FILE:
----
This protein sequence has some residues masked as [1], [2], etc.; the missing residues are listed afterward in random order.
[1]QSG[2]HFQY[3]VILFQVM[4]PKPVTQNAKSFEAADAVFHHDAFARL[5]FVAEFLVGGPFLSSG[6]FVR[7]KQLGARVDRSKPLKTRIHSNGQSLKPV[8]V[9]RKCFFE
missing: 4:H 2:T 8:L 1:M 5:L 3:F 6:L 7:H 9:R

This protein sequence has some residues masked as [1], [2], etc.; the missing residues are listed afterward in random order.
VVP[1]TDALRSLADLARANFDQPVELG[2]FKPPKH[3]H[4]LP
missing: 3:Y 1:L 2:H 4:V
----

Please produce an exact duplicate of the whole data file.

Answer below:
This protein sequence has some residues masked as [1], [2], etc.; the missing residues are listed afterward in random order.
[1]QSG[2]HFQY[3]VILFQVM[4]PKPVTQNAKSFEAADAVFHHDAFARL[5]FVAEFLVGGPFLSSG[6]FVR[7]KQLGARVDRSKPLKTRIHSNGQSLKPV[8]V[9]RKCFFE
missing: 4:H 2:T 8:L 1:M 5:L 3:F 6:L 7:H 9:R

This protein sequence has some residues masked as [1], [2], etc.; the missing residues are listed afterward in random order.
VVP[1]TDALRSLADLARANFDQPVELG[2]FKPPKH[3]H[4]LP
missing: 3:Y 1:L 2:H 4:V